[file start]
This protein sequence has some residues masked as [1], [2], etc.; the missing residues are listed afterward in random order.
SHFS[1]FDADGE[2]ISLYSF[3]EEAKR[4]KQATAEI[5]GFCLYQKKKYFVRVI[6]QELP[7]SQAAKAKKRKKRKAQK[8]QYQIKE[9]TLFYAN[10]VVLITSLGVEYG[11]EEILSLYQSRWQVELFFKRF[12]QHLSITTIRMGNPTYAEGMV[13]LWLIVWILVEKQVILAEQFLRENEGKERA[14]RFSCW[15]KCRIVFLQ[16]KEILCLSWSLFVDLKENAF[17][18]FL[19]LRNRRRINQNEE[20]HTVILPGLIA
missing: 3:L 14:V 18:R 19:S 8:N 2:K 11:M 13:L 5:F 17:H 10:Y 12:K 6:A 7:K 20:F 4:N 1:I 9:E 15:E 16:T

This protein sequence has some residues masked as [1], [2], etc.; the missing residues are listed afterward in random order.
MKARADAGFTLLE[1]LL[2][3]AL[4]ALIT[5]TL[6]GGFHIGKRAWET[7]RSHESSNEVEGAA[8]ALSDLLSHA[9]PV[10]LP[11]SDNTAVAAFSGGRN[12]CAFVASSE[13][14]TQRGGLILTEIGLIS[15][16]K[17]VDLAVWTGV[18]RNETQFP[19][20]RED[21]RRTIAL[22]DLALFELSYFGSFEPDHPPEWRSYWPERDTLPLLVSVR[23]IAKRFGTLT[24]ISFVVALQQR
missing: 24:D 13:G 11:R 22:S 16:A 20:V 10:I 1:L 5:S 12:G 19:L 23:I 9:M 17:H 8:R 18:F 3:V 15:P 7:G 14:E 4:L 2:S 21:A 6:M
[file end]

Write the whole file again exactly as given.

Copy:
This protein sequence has some residues masked as [1], [2], etc.; the missing residues are listed afterward in random order.
SHFS[1]FDADGE[2]ISLYSF[3]EEAKR[4]KQATAEI[5]GFCLYQKKKYFVRVI[6]QELP[7]SQAAKAKKRKKRKAQK[8]QYQIKE[9]TLFYAN[10]VVLITSLGVEYG[11]EEILSLYQSRWQVELFFKRF[12]QHLSITTIRMGNPTYAEGMV[13]LWLIVWILVEKQVILAEQFLRENEGKERA[14]RFSCW[15]KCRIVFLQ[16]KEILCLSWSLFVDLKENAF[17][18]FL[19]LRNRRRINQNEE[20]HTVILPGLIA
missing: 3:L 14:V 18:R 19:S 8:N 2:K 11:M 13:L 5:F 17:H 10:Y 12:K 6:A 7:K 20:F 4:N 1:I 9:E 15:E 16:T

This protein sequence has some residues masked as [1], [2], etc.; the missing residues are listed afterward in random order.
MKARADAGFTLLE[1]LL[2][3]AL[4]ALIT[5]TL[6]GGFHIGKRAWET[7]RSHESSNEVEGAA[8]ALSDLLSHA[9]PV[10]LP[11]SDNTAVAAFSGGRN[12]CAFVASSE[13][14]TQRGGLILTEIGLIS[15][16]K[17]VDLAVWTGV[18]RNETQFP[19][20]RED[21]RRTIAL[22]DLALFELSYFGSFEPDHPPEWRSYWPERDTLPLLVSVR[23]IAKRFGTLT[24]ISFVVALQQR
missing: 24:D 13:G 11:R 22:S 16:A 20:V 10:I 1:L 5:S 12:G 19:L 23:I 9:M 17:H 8:R 18:F 3:V 15:P 7:G 14:E 4:L 2:S 21:A 6:M